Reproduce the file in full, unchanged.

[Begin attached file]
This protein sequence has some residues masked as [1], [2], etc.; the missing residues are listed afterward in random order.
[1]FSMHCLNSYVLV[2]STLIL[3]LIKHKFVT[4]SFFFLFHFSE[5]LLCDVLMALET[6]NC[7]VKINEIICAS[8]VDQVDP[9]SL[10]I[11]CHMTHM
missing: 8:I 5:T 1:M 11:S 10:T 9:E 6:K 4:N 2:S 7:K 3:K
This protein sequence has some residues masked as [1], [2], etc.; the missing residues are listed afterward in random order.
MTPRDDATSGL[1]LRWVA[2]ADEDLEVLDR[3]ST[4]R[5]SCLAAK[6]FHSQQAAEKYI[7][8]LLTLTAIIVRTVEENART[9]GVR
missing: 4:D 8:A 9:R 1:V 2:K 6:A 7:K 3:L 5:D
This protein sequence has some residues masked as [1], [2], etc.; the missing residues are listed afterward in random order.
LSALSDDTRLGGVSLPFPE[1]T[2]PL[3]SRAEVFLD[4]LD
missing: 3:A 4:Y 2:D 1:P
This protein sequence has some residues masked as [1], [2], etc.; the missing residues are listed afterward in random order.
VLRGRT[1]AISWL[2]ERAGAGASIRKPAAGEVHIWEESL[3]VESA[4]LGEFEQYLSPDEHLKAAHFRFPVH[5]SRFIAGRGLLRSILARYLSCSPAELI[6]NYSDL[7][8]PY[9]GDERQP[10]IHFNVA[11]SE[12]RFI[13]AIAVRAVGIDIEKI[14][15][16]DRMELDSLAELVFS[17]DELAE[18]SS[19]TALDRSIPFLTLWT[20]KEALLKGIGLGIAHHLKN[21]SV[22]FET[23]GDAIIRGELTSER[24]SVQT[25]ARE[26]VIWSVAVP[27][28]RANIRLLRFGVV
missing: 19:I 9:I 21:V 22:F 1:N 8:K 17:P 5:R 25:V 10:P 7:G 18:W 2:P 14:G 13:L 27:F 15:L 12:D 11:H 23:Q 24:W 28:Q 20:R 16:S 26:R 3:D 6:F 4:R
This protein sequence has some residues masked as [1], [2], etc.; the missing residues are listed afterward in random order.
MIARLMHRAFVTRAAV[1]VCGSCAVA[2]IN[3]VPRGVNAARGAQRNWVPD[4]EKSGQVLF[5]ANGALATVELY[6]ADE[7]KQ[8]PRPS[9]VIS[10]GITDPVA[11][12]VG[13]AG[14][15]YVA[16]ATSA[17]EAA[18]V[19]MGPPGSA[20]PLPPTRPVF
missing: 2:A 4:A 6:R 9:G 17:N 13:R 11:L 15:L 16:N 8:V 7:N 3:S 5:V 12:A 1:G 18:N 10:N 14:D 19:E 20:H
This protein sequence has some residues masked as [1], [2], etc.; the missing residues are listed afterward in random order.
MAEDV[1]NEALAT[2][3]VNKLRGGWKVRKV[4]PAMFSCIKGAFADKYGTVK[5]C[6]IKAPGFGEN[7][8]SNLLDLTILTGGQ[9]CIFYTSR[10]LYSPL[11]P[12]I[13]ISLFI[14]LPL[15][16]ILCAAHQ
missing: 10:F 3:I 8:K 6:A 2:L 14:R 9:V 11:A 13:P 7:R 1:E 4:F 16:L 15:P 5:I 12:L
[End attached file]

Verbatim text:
This protein sequence has some residues masked as [1], [2], etc.; the missing residues are listed afterward in random order.
[1]FSMHCLNSYVLV[2]STLIL[3]LIKHKFVT[4]SFFFLFHFSE[5]LLCDVLMALET[6]NC[7]VKINEIICAS[8]VDQVDP[9]SL[10]I[11]CHMTHM
missing: 8:I 5:T 1:M 11:S 10:T 9:E 6:K 4:N 2:S 7:K 3:K
This protein sequence has some residues masked as [1], [2], etc.; the missing residues are listed afterward in random order.
MTPRDDATSGL[1]LRWVA[2]ADEDLEVLDR[3]ST[4]R[5]SCLAAK[6]FHSQQAAEKYI[7][8]LLTLTAIIVRTVEENART[9]GVR
missing: 4:D 8:A 9:R 1:V 2:K 6:A 7:K 3:L 5:D
This protein sequence has some residues masked as [1], [2], etc.; the missing residues are listed afterward in random order.
LSALSDDTRLGGVSLPFPE[1]T[2]PL[3]SRAEVFLD[4]LD
missing: 3:A 4:Y 2:D 1:P
This protein sequence has some residues masked as [1], [2], etc.; the missing residues are listed afterward in random order.
VLRGRT[1]AISWL[2]ERAGAGASIRKPAAGEVHIWEESL[3]VESA[4]LGEFEQYLSPDEHLKAAHFRFPVH[5]SRFIAGRGLLRSILARYLSCSPAELI[6]NYSDL[7][8]PY[9]GDERQP[10]IHFNVA[11]SE[12]RFI[13]AIAVRAVGIDIEKI[14][15][16]DRMELDSLAELVFS[17]DELAE[18]SS[19]TALDRSIPFLTLWT[20]KEALLKGIGLGIAHHLKN[21]SV[22]FET[23]GDAIIRGELTSER[24]SVQT[25]ARE[26]VIWSVAVP[27][28]RANIRLLRFGVV
missing: 19:I 9:I 21:V 22:F 1:N 8:K 17:P 5:R 25:V 10:P 7:G 18:W 2:P 14:G 13:L 27:F 15:L 12:D 11:H 23:Q 24:W 28:Q 20:R 16:S 26:R 3:D 6:F 4:R
This protein sequence has some residues masked as [1], [2], etc.; the missing residues are listed afterward in random order.
MIARLMHRAFVTRAAV[1]VCGSCAVA[2]IN[3]VPRGVNAARGAQRNWVPD[4]EKSGQVLF[5]ANGALATVELY[6]ADE[7]KQ[8]PRPS[9]VIS[10]GITDPVA[11][12]VG[13]AG[14][15]YVA[16]ATSA[17]EAA[18]V[19]MGPPGSA[20]PLPPTRPVF
missing: 2:A 4:A 6:R 9:G 17:N 13:R 11:L 15:L 16:N 8:V 7:N 3:S 5:V 12:A 1:G 18:N 10:N 14:D 19:E 20:H
This protein sequence has some residues masked as [1], [2], etc.; the missing residues are listed afterward in random order.
MAEDV[1]NEALAT[2][3]VNKLRGGWKVRKV[4]PAMFSCIKGAFADKYGTVK[5]C[6]IKAPGFGEN[7][8]SNLLDLTILTGGQ[9]CIFYTSR[10]LYSPL[11]P[12]I[13]ISLFI[14]LPL[15][16]ILCAAHQ
missing: 10:F 3:I 8:K 6:A 2:L 14:R 9:V 11:A 13:P 7:R 1:E 4:F 16:L 15:P 5:I 12:L